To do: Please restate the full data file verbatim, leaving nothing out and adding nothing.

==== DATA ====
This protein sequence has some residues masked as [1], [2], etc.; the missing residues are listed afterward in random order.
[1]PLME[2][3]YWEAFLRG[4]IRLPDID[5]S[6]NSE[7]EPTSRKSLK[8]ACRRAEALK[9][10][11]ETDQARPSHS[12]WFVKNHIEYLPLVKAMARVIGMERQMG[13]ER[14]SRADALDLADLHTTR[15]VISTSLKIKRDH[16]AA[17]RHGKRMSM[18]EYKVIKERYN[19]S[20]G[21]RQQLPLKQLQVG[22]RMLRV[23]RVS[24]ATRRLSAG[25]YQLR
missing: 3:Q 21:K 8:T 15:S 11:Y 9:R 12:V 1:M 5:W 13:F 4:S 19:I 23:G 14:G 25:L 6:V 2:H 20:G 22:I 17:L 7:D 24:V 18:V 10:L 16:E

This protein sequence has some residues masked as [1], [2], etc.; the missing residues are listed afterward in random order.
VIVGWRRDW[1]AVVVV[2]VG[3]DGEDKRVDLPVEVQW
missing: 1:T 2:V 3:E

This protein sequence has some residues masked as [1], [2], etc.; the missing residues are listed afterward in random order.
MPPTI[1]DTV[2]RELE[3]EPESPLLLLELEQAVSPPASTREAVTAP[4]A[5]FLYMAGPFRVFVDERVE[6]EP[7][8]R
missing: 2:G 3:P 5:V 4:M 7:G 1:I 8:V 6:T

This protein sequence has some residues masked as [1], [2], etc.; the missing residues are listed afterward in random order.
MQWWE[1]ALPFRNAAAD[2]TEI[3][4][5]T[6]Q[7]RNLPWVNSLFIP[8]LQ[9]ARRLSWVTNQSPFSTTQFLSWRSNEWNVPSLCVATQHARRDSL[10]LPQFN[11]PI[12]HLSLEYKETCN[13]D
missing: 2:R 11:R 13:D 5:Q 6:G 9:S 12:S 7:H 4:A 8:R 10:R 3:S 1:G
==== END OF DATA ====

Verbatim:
This protein sequence has some residues masked as [1], [2], etc.; the missing residues are listed afterward in random order.
[1]PLME[2][3]YWEAFLRG[4]IRLPDID[5]S[6]NSE[7]EPTSRKSLK[8]ACRRAEALK[9][10][11]ETDQARPSHS[12]WFVKNHIEYLPLVKAMARVIGMERQMG[13]ER[14]SRADALDLADLHTTR[15]VISTSLKIKRDH[16]AA[17]RHGKRMSM[18]EYKVIKERYN[19]S[20]G[21]RQQLPLKQLQVG[22]RMLRV[23]RVS[24]ATRRLSAG[25]YQLR
missing: 3:Q 21:K 8:T 15:S 11:Y 9:R 12:V 1:M 5:W 13:F 4:S 19:I 23:G 14:G 25:L 6:V 2:H 20:G 22:I 17:L 7:D 24:V 18:V 10:L 16:E

This protein sequence has some residues masked as [1], [2], etc.; the missing residues are listed afterward in random order.
VIVGWRRDW[1]AVVVV[2]VG[3]DGEDKRVDLPVEVQW
missing: 1:T 2:V 3:E

This protein sequence has some residues masked as [1], [2], etc.; the missing residues are listed afterward in random order.
MPPTI[1]DTV[2]RELE[3]EPESPLLLLELEQAVSPPASTREAVTAP[4]A[5]FLYMAGPFRVFVDERVE[6]EP[7][8]R
missing: 2:G 3:P 5:V 4:M 7:G 1:I 8:V 6:T

This protein sequence has some residues masked as [1], [2], etc.; the missing residues are listed afterward in random order.
MQWWE[1]ALPFRNAAAD[2]TEI[3][4][5]T[6]Q[7]RNLPWVNSLFIP[8]LQ[9]ARRLSWVTNQSPFSTTQFLSWRSNEWNVPSLCVATQHARRDSL[10]LPQFN[11]PI[12]HLSLEYKETCN[13]D
missing: 2:R 11:R 13:D 5:Q 6:G 9:S 12:S 7:H 4:A 8:R 10:R 3:S 1:G